Week 10, 2016

You MAY have these things: eggplant, corn, lettuce, new crop of summer squash of some variety or color, tomatoes, peppers, chard or beets or kale…cucumbers are back!

It’s still tomato time!!! The tomatoes are beautiful right now, so enjoy! CSA members get the great price of $25/box of gorgeous tomatoes (about 22#). We may have some on hand at your pickup, or email me to get extra sent to you.

Eggplants have arrived! The crop is significantly diminished (as with the peppers) but we are sharing what we’ve got!

Also, the corn is delicious. Yes, the tips are not filled out on most of them…but two things about that: 1. You are getting the same corn as we are selling…there is no way to sort that 2. There’s be a drought on…that means that things like corn kernels do not fill up all the way – but who cares? No one eats the end of the corn anyway.

I am plugging for carrots and I think there will be potatoes soon, but I won’t lie, I have no idea what might show up at this point. 😉

ALSO, the summer squashes, Particularly the zucchini and cousa may look larger than life. We do pick them every other day. Really. Come out and watch sometime. We went from “can’t grow anything” to “explosion”. We had some great rain over the weekend, with the not so great smokin’-hot heat and that makes for fast growth. While the squash seems to love it, the melons are splitting left and right. Can’t win this year. The point is, any of the large squash are still amazingly tender, no large seeds. I just assembled another amazing lasagna with “squash noodles”…Reid brought back the larges zucchini we had and there were the tiniest seeds 🙂

notice the tiny seeds in these super fat Cousa summer squash

notice the tiny seeds in these super fat Cousa summer squash

Also check out Vegetale al forno, much like the Tian below, but a little richer

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Summer Tian

  • 1 Tbsp olive oil 1 medium yellow onion
  • 1 tsp minced garlic
  • 1 medium zucchini
  • 1 medium yellow squash
  • 1 medium potato
  • 1 medium tomato
  • 1 tsp dried thyme
  • to taste salt & pepper
  • 1 cup shredded Italian cheese

Preheat the oven to 400 degrees. Finely dice the onion and mince the garlic. Saute both in a skillet with olive oil until softened (about five minutes).

While the onion and garlic are sautéing, thinly slice the rest of the vegetables.

Spray the inside of an 8×8 square or round baking dish with non-stick spray. Spread the softened onion and garlic in the bottom of the dish. Place the thinly sliced vegetables in the baking dish vertically, in an alternating pattern. Sprinkle generously with salt, pepper, and thyme.

Cover the dish with foil and bake for 30 minutes. Remove the foil, top with cheese and bake for another 15-20 minutes or until the cheese is golden brown.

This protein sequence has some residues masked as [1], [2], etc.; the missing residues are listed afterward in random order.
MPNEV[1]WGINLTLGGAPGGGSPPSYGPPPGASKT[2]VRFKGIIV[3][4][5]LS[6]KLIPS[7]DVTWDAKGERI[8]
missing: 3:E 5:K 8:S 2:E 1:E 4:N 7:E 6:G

Simple Summer Pasta

Chunk up your tomatoes 1-2lbs, marinate in ½ cup olive olive oil, 2 tsp salt, a clove garlic minced, a big handful of basil chopped, and 8-ish oz of mozz or brie; let marinade.

Add  1 lb of pasta of choice, toss. Let rest for 15minutes or so, serve at room.

Farm Dirt

We’ve gotten some rain…enough to push a few things along and allow us to not be irrigating 24/7. The new squash we are harvesting has been irrigated and is looking good, the main crop of potatoes we should be harvesting by now is pulling itself together and we are hoping the yields are there as we start digging (no irrigation possibilities for the potatoes). We are trying to keep the late season tomatoes and winter squashes in good health.; this is perfect weather for disease and the last thing we need to happen is some late blight or fungus to wipe us out. You may remember me saying the winter squash did not have much set on it because it was so hot the plants only put out male blossoms. You have to have male and female blossoms to have any production…no runaround, no fix.

Meanwhile, we have had an entire family of bluebirds feeding in the yard every day. They are so stunning! There are piles of turkeys gathering their young together, so seeing a couple hens and 20 poults in the middle of a field is common place these days. It also looks like the deer population is rebounding a little after the horrible winter two years ago, there are little cloven hoof-prints in every field. The Anise Swallowtails have devoured the dill and fennel and the Monarch butterflies are busy in the Milkweed. Faith runs around, collecting the creatures as pets for the day and that is all good, but sometimes they need to stay put. LIKE THE AMPHIBIANS.

Crikey, the frogs and toads throwing themselves out into the road, is tragic, especially when so many are dead because of the drought. It will be nice for them to have a little more room when the waters rise. 🙂

Eat well, Geneviève Stillman

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